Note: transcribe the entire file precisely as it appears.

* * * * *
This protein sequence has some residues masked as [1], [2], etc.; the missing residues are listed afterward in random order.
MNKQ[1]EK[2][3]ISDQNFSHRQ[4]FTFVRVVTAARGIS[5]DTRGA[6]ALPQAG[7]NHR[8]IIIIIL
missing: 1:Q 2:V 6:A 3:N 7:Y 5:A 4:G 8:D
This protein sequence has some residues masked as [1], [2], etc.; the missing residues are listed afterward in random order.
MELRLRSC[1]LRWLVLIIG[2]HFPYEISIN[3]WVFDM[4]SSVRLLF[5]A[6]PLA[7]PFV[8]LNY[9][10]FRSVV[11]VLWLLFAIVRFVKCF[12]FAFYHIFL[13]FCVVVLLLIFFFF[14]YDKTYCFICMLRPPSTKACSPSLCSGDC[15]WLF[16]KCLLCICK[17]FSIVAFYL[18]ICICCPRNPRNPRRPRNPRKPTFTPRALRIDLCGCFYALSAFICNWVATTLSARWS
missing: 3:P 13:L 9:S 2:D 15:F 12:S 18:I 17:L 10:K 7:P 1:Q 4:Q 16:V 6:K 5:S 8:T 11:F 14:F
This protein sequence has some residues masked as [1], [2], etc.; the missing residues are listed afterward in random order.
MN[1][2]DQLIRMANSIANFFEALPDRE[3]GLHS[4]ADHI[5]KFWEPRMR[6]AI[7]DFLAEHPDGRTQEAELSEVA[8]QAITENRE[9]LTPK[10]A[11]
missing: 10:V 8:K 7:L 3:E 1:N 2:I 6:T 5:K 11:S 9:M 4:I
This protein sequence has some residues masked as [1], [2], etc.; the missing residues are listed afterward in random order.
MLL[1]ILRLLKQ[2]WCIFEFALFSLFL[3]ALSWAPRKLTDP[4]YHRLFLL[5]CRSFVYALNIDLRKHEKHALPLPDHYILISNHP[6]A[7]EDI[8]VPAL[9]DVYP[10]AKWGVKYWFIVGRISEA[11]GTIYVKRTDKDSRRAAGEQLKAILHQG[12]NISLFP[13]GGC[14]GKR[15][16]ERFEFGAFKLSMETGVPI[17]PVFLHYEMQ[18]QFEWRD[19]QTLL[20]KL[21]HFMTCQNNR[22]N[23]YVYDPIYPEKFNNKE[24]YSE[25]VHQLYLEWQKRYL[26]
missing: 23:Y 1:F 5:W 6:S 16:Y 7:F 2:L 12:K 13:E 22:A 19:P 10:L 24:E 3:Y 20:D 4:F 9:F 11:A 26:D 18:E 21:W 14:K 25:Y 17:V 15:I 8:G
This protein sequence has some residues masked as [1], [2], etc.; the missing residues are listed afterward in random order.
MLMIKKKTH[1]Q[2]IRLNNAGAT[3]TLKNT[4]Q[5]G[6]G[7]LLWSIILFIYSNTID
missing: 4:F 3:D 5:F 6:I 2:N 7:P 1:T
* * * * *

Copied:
This protein sequence has some residues masked as [1], [2], etc.; the missing residues are listed afterward in random order.
MNKQ[1]EK[2][3]ISDQNFSHRQ[4]FTFVRVVTAARGIS[5]DTRGA[6]ALPQAG[7]NHR[8]IIIIIL
missing: 1:Q 2:V 6:A 3:N 7:Y 5:A 4:G 8:D
This protein sequence has some residues masked as [1], [2], etc.; the missing residues are listed afterward in random order.
MELRLRSC[1]LRWLVLIIG[2]HFPYEISIN[3]WVFDM[4]SSVRLLF[5]A[6]PLA[7]PFV[8]LNY[9][10]FRSVV[11]VLWLLFAIVRFVKCF[12]FAFYHIFL[13]FCVVVLLLIFFFF[14]YDKTYCFICMLRPPSTKACSPSLCSGDC[15]WLF[16]KCLLCICK[17]FSIVAFYL[18]ICICCPRNPRNPRRPRNPRKPTFTPRALRIDLCGCFYALSAFICNWVATTLSARWS
missing: 3:P 13:L 9:S 2:D 15:F 12:S 18:I 17:L 10:K 7:P 1:Q 4:Q 16:V 6:K 5:S 8:T 11:F 14:F
This protein sequence has some residues masked as [1], [2], etc.; the missing residues are listed afterward in random order.
MN[1][2]DQLIRMANSIANFFEALPDRE[3]GLHS[4]ADHI[5]KFWEPRMR[6]AI[7]DFLAEHPDGRTQEAELSEVA[8]QAITENRE[9]LTPK[10]A[11]
missing: 10:V 8:K 7:L 3:E 1:N 2:I 6:T 5:K 11:S 9:M 4:I
This protein sequence has some residues masked as [1], [2], etc.; the missing residues are listed afterward in random order.
MLL[1]ILRLLKQ[2]WCIFEFALFSLFL[3]ALSWAPRKLTDP[4]YHRLFLL[5]CRSFVYALNIDLRKHEKHALPLPDHYILISNHP[6]A[7]EDI[8]VPAL[9]DVYP[10]AKWGVKYWFIVGRISEA[11]GTIYVKRTDKDSRRAAGEQLKAILHQG[12]NISLFP[13]GGC[14]GKR[15][16]ERFEFGAFKLSMETGVPI[17]PVFLHYEMQ[18]QFEWRD[19]QTLL[20]KL[21]HFMTCQNNR[22]N[23]YVYDPIYPEKFNNKE[24]YSE[25]VHQLYLEWQKRYL[26]
missing: 23:Y 1:F 5:W 6:S 16:Y 7:F 2:L 12:K 13:E 22:A 19:P 10:L 24:E 3:Y 20:D 4:F 9:F 11:A 26:D 18:E 21:W 14:K 25:Y 17:V 15:I 8:G
This protein sequence has some residues masked as [1], [2], etc.; the missing residues are listed afterward in random order.
MLMIKKKTH[1]Q[2]IRLNNAGAT[3]TLKNT[4]Q[5]G[6]G[7]LLWSIILFIYSNTID
missing: 4:F 3:D 5:F 6:I 2:N 7:P 1:T